The Glycemic Index Diet (GI Diet)

February 19, 2011

If there is one thing that has become a well-known fact in the diet world, it is the connection between insulin and fat production. Insulin is critical to the regulation of blood glucose levels and when high carbohydrate foods are consumed, they are converted to sugar quickly and used as energy. Anything left unused is stored as fat.

The Glycemic Index

Dr. David Jenkins, a professor of nutrition at the University of Toronto, in Ontario, Canada, developed the glycemic index (GI) which measures the speed at which foods are broken down by the body to form glucose. Foods that break down quickly and leave you hungry are considered to be high GI foods while those that take longer to break down and leave you feeling fuller longer are low GI foods.

The GI Diet

Rick Gallop took the basic GI list and built a diet around it, called the GI Diet, using the important information provided by Dr. Jenkins' glycemic index. The GI Diet focuses on low GI foods like nuts, legumes, fish, vegetables, lean meats, low fat dairy and whole grain products, because foods with low glycemic values have little effect on blood sugar levels.

The way the diet is setup is easy to work with, since the GI Diet does all of the calculating of the effect of various foods on blood sugar (producing glucose) and all you have to do is follow the rules. Food lists are divided into three categories using traffic light colors (red, yellow, green) as indicators of the GI level. If you want to drop pounds, all foods in the red light list are off limits. The foods in the yellow light category can be indulged in periodically and the green light is a list of foods that are good to go.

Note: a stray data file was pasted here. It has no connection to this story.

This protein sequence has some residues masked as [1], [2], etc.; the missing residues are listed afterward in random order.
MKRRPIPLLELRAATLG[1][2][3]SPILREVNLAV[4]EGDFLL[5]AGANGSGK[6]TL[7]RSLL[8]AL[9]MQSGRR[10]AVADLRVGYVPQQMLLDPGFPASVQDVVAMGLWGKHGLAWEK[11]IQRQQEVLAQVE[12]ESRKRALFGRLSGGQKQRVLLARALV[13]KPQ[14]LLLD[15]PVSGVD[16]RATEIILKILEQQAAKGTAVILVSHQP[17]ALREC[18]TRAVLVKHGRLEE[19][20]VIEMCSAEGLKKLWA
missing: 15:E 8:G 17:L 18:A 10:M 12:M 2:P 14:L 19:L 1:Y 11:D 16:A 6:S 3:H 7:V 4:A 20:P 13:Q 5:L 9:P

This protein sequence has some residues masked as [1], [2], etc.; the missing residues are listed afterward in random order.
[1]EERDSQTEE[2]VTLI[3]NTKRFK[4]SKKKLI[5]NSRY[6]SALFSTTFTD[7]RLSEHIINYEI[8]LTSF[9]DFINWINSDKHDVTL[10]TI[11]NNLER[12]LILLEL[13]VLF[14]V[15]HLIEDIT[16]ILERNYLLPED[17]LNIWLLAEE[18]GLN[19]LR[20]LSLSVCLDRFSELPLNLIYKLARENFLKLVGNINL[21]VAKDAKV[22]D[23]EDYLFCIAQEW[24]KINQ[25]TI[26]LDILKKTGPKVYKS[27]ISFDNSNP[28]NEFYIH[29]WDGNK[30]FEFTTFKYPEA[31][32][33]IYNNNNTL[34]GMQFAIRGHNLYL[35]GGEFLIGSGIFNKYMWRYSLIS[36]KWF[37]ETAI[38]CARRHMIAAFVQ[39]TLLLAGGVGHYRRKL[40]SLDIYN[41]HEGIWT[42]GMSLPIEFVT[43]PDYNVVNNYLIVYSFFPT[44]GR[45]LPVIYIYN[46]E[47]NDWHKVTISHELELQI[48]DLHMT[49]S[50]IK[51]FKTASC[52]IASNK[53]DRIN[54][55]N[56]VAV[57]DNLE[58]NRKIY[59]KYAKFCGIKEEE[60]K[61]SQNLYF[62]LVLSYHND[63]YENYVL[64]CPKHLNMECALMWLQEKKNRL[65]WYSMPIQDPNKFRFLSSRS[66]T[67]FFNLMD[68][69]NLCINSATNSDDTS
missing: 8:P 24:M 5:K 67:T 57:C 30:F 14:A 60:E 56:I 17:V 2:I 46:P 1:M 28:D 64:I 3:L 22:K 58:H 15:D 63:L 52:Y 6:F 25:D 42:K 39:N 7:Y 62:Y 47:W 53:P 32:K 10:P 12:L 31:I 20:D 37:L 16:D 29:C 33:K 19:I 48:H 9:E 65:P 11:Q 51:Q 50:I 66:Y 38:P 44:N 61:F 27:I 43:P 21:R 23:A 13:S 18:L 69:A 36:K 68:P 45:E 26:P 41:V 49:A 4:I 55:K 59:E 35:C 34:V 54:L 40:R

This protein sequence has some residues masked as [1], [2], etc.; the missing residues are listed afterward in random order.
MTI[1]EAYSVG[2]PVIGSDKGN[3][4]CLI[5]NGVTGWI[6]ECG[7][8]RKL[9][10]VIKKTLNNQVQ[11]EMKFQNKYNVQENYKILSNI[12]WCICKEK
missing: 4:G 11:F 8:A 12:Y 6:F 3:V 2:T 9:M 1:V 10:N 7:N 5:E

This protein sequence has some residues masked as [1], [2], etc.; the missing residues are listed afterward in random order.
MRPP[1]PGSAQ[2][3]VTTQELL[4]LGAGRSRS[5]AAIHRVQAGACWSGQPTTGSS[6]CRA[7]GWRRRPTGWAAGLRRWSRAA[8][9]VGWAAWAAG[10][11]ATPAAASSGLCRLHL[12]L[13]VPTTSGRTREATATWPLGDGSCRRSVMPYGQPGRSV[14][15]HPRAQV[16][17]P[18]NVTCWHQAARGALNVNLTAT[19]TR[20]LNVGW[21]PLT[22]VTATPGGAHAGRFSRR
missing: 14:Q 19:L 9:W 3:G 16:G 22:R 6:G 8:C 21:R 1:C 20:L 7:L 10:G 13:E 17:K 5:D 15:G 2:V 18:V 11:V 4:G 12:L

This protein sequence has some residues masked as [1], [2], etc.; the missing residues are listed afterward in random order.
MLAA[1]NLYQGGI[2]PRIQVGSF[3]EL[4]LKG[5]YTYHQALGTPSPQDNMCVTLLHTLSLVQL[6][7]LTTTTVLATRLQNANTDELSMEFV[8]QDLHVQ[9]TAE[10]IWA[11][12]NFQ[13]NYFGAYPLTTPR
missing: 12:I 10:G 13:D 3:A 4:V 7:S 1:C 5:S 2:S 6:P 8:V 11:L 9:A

So Many Benefits

The beauty of this diet is that it is easy, you won't feel deprived or hungry, and it is in no way harmful to your health. The additional benefits include reducing the risk for developing heart disease, Type 2 diabetes, prostate cancer, colon cancer and a reduction of the risk of stroke.

The GI Diet Book contains a pull-out shopping list, a guide for dining out, lots of recipes, a pantry guide and plenty of healthy snack ideas. We've all known for ages that your diet should reflect your lifestyle habits and, for most of us, our not-so-healthy lifestyle was clearly evident in our diet. Why not make a lifestyle change today and embrace a style of eating that shows how much you love and care for your own health and body.

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